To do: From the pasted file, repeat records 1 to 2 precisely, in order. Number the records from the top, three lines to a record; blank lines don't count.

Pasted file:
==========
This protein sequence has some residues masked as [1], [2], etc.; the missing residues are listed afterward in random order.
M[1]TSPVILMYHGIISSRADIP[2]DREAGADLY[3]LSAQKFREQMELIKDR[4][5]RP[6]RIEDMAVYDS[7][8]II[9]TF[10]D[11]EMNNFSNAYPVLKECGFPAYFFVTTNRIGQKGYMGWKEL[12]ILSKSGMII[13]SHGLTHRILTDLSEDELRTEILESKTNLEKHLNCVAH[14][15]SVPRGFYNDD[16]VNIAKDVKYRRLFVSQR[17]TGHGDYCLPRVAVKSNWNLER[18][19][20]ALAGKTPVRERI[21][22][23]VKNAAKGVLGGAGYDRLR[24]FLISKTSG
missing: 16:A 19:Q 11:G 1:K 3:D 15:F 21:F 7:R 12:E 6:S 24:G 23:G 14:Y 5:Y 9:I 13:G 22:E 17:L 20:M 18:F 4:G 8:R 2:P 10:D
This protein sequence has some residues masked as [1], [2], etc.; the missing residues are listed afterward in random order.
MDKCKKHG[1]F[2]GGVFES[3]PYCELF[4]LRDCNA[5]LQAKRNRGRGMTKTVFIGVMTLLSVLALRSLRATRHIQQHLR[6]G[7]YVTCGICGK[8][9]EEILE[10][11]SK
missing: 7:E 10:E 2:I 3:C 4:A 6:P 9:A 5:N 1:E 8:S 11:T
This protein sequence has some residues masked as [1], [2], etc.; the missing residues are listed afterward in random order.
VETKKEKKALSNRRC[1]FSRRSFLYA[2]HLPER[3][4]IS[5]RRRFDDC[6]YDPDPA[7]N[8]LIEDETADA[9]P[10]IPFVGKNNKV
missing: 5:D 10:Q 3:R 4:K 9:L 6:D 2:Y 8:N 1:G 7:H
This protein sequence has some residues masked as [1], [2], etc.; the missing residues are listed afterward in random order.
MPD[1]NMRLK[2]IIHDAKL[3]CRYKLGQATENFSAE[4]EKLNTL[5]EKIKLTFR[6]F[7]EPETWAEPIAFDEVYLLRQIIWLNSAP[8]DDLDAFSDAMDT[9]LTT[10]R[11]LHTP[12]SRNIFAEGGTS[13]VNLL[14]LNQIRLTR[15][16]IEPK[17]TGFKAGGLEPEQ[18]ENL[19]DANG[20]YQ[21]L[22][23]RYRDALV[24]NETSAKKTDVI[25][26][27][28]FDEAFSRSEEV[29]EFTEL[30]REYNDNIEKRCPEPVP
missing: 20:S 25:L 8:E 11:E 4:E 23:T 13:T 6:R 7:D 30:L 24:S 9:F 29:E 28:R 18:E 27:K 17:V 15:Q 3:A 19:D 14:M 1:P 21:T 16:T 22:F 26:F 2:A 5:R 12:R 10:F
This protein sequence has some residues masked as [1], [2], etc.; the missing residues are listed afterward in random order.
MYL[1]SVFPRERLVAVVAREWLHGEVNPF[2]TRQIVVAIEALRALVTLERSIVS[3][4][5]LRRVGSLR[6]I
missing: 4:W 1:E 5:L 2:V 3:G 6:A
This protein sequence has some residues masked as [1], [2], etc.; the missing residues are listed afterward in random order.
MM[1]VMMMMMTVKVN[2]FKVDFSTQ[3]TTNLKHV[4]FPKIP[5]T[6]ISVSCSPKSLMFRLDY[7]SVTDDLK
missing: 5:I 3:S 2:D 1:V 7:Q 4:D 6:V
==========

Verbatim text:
This protein sequence has some residues masked as [1], [2], etc.; the missing residues are listed afterward in random order.
M[1]TSPVILMYHGIISSRADIP[2]DREAGADLY[3]LSAQKFREQMELIKDR[4][5]RP[6]RIEDMAVYDS[7][8]II[9]TF[10]D[11]EMNNFSNAYPVLKECGFPAYFFVTTNRIGQKGYMGWKEL[12]ILSKSGMII[13]SHGLTHRILTDLSEDELRTEILESKTNLEKHLNCVAH[14][15]SVPRGFYNDD[16]VNIAKDVKYRRLFVSQR[17]TGHGDYCLPRVAVKSNWNLER[18][19][20]ALAGKTPVRERI[21][22][23]VKNAAKGVLGGAGYDRLR[24]FLISKTSG
missing: 16:A 19:Q 11:G 1:K 3:D 15:F 21:F 7:R 12:E 6:S 24:G 23:G 14:Y 5:Y 9:I 13:G 22:E 17:L 20:M 18:F 4:G 8:R 2:P 10:D
This protein sequence has some residues masked as [1], [2], etc.; the missing residues are listed afterward in random order.
MDKCKKHG[1]F[2]GGVFES[3]PYCELF[4]LRDCNA[5]LQAKRNRGRGMTKTVFIGVMTLLSVLALRSLRATRHIQQHLR[6]G[7]YVTCGICGK[8][9]EEILE[10][11]SK
missing: 7:E 10:E 2:I 3:C 4:A 6:P 9:A 5:N 1:E 8:S 11:T